From the book: A Documentary History of Indian South Africans edited by Surendra Bhana and Bridglal Pachai

Many Indian leaders who had formerly held office in the Congress became disenchanted with the strategy adopted by the new generation of Congressional leaders. They disagreed with the latter's 'all or nothing' policy, as they called it, and decided to form a new body. The Natal Indian Organisation was founded on 4 May 1947 Durban. Then, on 11 September 1948 a national body, the South African Indian Organisation, was established. The Natal I. O. and Transvaal I.O. became affiliate members of this national body. Below are reproduced the minutes of an informal meeting held on 23 April 1947, at which the decision was taken to establish the N.I.O. Source: N.I.O. Agenda Book, May 1947, Pachai Collection.

An informal meeting of representative Indians was held, last night (on the 23rd April) under the chairmanship of Hajee Ahmed Sadeck Kajee, who was a delegate of the South African Indian Congress to India. [He] outlined the present difficulties facing the Indian community and referred to a meeting recently called by Mr. Ashwin Choudree on the 18th April 1947, which he and others had been asked to [attend, to] meet the officials of the Natal Indian Congress. He asked the officials of the Natal Indian Congress if they still persisted in their 'all-or-nothing' policy, to which question no definite reply was given. They further declared they were all in favour of a round-table conference between the two Governments; but when asked if they would agree to a decision which was not in conformity with their policy, the reply was that they would have to wait and see what the decision of such discussions would be before they decided to agree or not. It amounted to this, that an agreement between the Government of India and the Union Government may not be acceptable to them.

Mr. P. R. Pather referred to the UNO decision, which called upon the two Governments to hold discussions and report. On his return from UNO he had suggested that passive resistance should be suspended to pave the way for these discussions. Mr. Pather referred to the alarming growth of unemployment in the Indian community and to the boycott movement in the Transvaal. He was opposed to the Asiatic Act and stood for its repeal and for loaded common roll franchise. Mr. Pather pointed out that the present atmosphere was not conducive to discussions; it must be [im]proved by efforts on our part. Mr. Pather suggested three alternatives:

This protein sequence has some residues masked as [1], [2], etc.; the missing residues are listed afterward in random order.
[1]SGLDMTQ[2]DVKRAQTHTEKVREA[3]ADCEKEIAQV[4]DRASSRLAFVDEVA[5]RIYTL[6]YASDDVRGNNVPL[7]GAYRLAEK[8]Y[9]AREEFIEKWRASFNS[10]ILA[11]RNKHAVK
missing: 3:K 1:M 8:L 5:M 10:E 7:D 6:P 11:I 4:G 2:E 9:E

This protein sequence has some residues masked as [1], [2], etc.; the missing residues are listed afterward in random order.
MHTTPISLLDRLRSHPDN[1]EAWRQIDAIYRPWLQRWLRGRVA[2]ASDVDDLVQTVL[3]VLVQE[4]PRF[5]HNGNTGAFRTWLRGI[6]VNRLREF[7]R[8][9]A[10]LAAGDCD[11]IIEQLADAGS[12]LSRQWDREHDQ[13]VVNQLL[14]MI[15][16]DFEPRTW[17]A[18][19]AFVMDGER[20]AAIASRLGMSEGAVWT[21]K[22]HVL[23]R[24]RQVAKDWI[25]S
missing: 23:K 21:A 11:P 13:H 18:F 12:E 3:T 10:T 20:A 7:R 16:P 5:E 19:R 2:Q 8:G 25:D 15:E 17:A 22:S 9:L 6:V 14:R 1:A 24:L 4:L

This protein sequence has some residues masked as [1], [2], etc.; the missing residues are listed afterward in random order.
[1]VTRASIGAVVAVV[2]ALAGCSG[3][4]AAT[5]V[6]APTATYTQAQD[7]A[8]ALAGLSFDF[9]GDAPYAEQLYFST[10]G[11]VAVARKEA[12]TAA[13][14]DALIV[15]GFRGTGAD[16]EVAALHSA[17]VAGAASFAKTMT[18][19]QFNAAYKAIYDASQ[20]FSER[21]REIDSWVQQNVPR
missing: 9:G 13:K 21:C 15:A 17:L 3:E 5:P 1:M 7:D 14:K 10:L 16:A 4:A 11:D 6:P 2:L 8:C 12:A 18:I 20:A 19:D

• (1) to go into the fold of the Natal Indian Congress, which would mean fighting among ourselves on questions of policy;
  • (2) to form a group on the line of the Anti-Segregation Council which would again result in similar quarrels; or
  • (3) to form a body to speak for moderate Indians.

Mr. A. I. Kajee supported Mr. A. S. Kajee and Mr. P. R. Pather, and said that there was an urgent need to state the case of the Indian community as they saw it and speak for those men whom they represented and make every effort to arrest the further deterioration of the position.

Mr. Samuel Joseph of the liquor and catering trade, speaking in his personal capacity, described the disastrous effect of the present policy on the workers, and in this he was supported by other workers presently engaged in leather, furniture and building industries.

Mr. A. M. Moola felt that no attempt to get the Government or Europeans to see the Indian point of view would succeed and felt that we should do nothing in the meantime and bide [our] time. He suggested rather than forming another body they should send Mr. A. I. Kajee to India for discussion with the Indian Government.

Mr. W. S. Seethal and others disagreed emphatically, and asked how Mr. A. I. Kajee could go to India without a mandate or the authority of an organisation behind him. Other speakers, amongst whom were Mr. K. S. Pillay, H. M. Seedat, M. M. Seedat, Satya Deva, Ajam Haffejee, A. B. Moosa, l. V. M. Jooma, M. C. Anglia, E. I. Haffejee and M. E. G. Paruk, expressed their dissatisfaction with the present policy of Congress and were confident that the formation of a new body was the only method by which the situation could be improved. Mr. I. Dhooma, seconded by Mr. J. Maghrajh proposed the following resolution:

That this meeting of representatives of the Indians held at Durban on the 23 April 1947 to consider the present serious political position of the Indian community resolves to form itself into a committee to convene a conference of representation in all its aspects and [take] such action as may be deemed necessary. The meeting empowers Hajee A. S. Kajee and Mr. P. R. Pather to act as chairman and secretary respectively and do all things necessary for the calling of this conference.